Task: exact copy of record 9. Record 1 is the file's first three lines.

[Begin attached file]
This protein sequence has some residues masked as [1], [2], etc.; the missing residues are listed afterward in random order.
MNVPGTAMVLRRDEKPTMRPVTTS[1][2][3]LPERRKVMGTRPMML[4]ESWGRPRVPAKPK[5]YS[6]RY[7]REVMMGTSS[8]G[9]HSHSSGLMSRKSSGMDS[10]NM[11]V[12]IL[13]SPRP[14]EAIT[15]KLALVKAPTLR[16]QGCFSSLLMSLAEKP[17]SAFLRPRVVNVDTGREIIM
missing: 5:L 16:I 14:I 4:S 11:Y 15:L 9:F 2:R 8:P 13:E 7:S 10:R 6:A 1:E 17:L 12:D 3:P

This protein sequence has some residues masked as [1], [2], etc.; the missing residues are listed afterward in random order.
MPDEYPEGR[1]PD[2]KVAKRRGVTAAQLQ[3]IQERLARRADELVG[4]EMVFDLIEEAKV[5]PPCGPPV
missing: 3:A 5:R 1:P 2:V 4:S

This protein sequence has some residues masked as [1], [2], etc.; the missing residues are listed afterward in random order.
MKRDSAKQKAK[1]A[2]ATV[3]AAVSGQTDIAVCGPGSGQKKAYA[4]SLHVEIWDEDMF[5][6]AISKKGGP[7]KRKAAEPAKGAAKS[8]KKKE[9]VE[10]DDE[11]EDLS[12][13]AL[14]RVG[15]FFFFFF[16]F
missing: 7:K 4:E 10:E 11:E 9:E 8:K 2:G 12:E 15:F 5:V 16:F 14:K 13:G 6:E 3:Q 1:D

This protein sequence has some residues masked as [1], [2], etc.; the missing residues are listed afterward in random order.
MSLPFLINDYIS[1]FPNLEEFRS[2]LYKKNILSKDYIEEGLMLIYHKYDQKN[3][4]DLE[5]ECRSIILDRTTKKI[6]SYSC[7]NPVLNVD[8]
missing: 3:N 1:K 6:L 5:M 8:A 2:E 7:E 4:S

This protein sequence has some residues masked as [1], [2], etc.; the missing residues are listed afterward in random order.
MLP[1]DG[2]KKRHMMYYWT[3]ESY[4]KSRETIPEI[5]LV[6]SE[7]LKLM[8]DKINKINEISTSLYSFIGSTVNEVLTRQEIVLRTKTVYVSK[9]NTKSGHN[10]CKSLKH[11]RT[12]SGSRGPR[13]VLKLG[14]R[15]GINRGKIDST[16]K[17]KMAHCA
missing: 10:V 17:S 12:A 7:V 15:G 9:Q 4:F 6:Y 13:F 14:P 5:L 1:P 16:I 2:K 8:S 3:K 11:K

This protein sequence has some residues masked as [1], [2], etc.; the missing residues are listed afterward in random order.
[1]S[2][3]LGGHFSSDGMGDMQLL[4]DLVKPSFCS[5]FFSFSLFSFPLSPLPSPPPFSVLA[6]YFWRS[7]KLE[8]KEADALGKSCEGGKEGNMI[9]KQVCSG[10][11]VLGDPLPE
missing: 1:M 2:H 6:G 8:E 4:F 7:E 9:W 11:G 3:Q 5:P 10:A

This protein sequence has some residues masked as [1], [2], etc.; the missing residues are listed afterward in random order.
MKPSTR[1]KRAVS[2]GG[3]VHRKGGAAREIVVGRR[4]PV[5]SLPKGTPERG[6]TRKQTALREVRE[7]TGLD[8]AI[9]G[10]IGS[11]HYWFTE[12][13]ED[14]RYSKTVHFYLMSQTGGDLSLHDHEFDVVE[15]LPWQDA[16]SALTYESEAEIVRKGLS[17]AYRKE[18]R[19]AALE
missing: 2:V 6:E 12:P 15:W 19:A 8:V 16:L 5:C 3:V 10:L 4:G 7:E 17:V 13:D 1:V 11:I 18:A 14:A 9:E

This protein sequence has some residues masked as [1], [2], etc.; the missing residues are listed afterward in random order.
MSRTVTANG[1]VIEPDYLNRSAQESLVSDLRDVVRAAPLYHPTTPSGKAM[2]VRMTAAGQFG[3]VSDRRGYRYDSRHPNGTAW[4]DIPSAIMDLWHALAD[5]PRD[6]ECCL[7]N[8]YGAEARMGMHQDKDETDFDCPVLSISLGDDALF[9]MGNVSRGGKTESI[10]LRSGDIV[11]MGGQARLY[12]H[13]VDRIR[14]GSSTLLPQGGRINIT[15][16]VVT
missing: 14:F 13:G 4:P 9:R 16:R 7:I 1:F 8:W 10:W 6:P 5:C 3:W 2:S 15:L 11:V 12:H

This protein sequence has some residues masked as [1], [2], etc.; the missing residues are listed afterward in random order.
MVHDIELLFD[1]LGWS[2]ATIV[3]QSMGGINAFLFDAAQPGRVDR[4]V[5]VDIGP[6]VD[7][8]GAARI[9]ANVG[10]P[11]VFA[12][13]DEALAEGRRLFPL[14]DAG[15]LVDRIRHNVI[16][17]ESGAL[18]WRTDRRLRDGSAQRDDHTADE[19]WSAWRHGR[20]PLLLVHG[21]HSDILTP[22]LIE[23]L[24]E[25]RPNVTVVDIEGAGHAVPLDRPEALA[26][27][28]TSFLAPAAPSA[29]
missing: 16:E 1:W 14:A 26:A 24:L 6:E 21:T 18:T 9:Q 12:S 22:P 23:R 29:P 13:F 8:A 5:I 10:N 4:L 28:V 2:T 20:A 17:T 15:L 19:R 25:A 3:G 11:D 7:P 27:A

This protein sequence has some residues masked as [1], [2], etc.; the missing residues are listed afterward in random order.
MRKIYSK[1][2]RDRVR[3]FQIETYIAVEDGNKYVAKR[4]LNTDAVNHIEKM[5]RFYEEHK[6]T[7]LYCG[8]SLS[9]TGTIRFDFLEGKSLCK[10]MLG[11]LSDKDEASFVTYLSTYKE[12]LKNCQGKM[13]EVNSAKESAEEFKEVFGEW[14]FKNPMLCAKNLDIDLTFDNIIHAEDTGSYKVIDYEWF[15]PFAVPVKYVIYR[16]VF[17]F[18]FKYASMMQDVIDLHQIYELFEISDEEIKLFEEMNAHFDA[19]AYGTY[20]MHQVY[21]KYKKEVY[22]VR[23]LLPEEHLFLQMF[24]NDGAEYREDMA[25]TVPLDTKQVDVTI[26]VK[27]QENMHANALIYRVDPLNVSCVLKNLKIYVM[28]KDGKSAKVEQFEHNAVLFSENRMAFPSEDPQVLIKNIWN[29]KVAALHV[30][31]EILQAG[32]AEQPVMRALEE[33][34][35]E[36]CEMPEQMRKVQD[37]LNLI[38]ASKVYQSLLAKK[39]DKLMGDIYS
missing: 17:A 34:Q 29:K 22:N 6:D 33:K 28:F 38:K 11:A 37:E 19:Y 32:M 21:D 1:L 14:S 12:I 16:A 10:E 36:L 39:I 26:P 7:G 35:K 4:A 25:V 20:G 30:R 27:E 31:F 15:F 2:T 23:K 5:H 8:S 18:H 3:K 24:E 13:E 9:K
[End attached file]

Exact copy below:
This protein sequence has some residues masked as [1], [2], etc.; the missing residues are listed afterward in random order.
MVHDIELLFD[1]LGWS[2]ATIV[3]QSMGGINAFLFDAAQPGRVDR[4]V[5]VDIGP[6]VD[7][8]GAARI[9]ANVG[10]P[11]VFA[12][13]DEALAEGRRLFPL[14]DAG[15]LVDRIRHNVI[16][17]ESGAL[18]WRTDRRLRDGSAQRDDHTADE[19]WSAWRHGR[20]PLLLVHG[21]HSDILTP[22]LIE[23]L[24]E[25]RPNVTVVDIEGAGHAVPLDRPEALA[26][27][28]TSFLAPAAPSA[29]
missing: 16:E 1:W 14:A 26:A 24:L 6:E 21:T 18:T 9:Q 12:S 22:P 23:R 29:P 13:F 8:A 5:I 10:N 4:L 28:V 2:T 20:A 17:T 15:L 19:R 25:A 3:G 11:D 7:P 27:A